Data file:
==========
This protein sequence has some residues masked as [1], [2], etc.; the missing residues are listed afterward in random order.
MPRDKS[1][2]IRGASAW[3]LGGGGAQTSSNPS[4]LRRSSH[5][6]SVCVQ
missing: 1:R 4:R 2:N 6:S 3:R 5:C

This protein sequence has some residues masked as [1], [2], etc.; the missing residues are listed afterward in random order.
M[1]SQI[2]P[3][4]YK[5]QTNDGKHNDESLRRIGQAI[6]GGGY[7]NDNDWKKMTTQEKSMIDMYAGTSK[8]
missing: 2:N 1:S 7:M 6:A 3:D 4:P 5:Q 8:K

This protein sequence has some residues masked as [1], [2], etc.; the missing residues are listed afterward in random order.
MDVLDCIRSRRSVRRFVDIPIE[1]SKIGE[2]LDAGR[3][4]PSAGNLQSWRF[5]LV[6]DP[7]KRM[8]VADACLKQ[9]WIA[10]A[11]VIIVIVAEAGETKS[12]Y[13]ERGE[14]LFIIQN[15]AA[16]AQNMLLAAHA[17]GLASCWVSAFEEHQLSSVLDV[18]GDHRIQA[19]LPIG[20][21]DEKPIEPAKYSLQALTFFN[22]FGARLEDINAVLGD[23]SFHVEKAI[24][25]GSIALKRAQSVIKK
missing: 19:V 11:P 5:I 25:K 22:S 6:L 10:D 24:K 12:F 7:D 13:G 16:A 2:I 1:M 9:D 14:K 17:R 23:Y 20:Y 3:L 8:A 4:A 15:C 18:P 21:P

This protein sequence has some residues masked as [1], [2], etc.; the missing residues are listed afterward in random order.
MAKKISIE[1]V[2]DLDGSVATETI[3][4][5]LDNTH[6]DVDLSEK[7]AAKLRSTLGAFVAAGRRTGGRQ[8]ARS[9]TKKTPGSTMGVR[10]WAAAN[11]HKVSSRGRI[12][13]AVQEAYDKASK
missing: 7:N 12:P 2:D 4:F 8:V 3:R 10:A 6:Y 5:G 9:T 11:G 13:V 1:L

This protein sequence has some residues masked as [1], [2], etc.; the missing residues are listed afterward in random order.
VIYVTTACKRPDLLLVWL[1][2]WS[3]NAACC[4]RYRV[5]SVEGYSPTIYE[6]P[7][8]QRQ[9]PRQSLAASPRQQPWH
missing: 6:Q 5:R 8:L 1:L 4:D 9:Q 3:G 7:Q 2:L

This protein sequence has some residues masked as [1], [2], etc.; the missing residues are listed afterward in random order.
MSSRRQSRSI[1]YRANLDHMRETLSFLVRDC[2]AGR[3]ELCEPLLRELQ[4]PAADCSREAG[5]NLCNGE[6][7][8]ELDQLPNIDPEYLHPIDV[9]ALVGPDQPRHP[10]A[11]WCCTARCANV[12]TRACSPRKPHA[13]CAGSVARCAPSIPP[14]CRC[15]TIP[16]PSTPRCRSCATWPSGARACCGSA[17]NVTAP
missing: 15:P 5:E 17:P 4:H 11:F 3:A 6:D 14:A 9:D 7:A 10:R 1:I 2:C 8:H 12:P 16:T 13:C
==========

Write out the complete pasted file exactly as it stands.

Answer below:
This protein sequence has some residues masked as [1], [2], etc.; the missing residues are listed afterward in random order.
MPRDKS[1][2]IRGASAW[3]LGGGGAQTSSNPS[4]LRRSSH[5][6]SVCVQ
missing: 1:R 4:R 2:N 6:S 3:R 5:C

This protein sequence has some residues masked as [1], [2], etc.; the missing residues are listed afterward in random order.
M[1]SQI[2]P[3][4]YK[5]QTNDGKHNDESLRRIGQAI[6]GGGY[7]NDNDWKKMTTQEKSMIDMYAGTSK[8]
missing: 2:N 1:S 7:M 6:A 3:D 4:P 5:Q 8:K

This protein sequence has some residues masked as [1], [2], etc.; the missing residues are listed afterward in random order.
MDVLDCIRSRRSVRRFVDIPIE[1]SKIGE[2]LDAGR[3][4]PSAGNLQSWRF[5]LV[6]DP[7]KRM[8]VADACLKQ[9]WIA[10]A[11]VIIVIVAEAGETKS[12]Y[13]ERGE[14]LFIIQN[15]AA[16]AQNMLLAAHA[17]GLASCWVSAFEEHQLSSVLDV[18]GDHRIQA[19]LPIG[20][21]DEKPIEPAKYSLQALTFFN[22]FGARLEDINAVLGD[23]SFHVEKAI[24][25]GSIALKRAQSVIKK
missing: 19:V 11:P 5:I 25:K 22:S 6:L 10:D 24:K 12:F 7:D 13:G 16:A 2:I 1:M 9:D 14:K 17:R 23:Y 20:Y 3:L 8:A 4:A 15:C 18:P 21:P

This protein sequence has some residues masked as [1], [2], etc.; the missing residues are listed afterward in random order.
MAKKISIE[1]V[2]DLDGSVATETI[3][4][5]LDNTH[6]DVDLSEK[7]AAKLRSTLGAFVAAGRRTGGRQ[8]ARS[9]TKKTPGSTMGVR[10]WAAAN[11]HKVSSRGRI[12][13]AVQEAYDKASK
missing: 7:N 12:P 2:D 4:F 8:V 3:R 10:A 6:Y 5:G 9:T 11:G 13:V 1:L

This protein sequence has some residues masked as [1], [2], etc.; the missing residues are listed afterward in random order.
VIYVTTACKRPDLLLVWL[1][2]WS[3]NAACC[4]RYRV[5]SVEGYSPTIYE[6]P[7][8]QRQ[9]PRQSLAASPRQQPWH
missing: 6:Q 5:R 8:L 1:L 4:D 9:Q 3:G 7:Q 2:L

This protein sequence has some residues masked as [1], [2], etc.; the missing residues are listed afterward in random order.
MSSRRQSRSI[1]YRANLDHMRETLSFLVRDC[2]AGR[3]ELCEPLLRELQ[4]PAADCSREAG[5]NLCNGE[6][7][8]ELDQLPNIDPEYLHPIDV[9]ALVGPDQPRHP[10]A[11]WCCTARCANV[12]TRACSPRKPHA[13]CAGSVARCAPSIPP[14]CRC[15]TIP[16]PSTPRCRSCATWPSGARACCGSA[17]NVTAP
missing: 15:P 5:E 17:P 4:H 11:F 3:A 6:D 14:A 9:D 7:A 10:R 1:I 2:C 8:H 12:P 16:T 13:C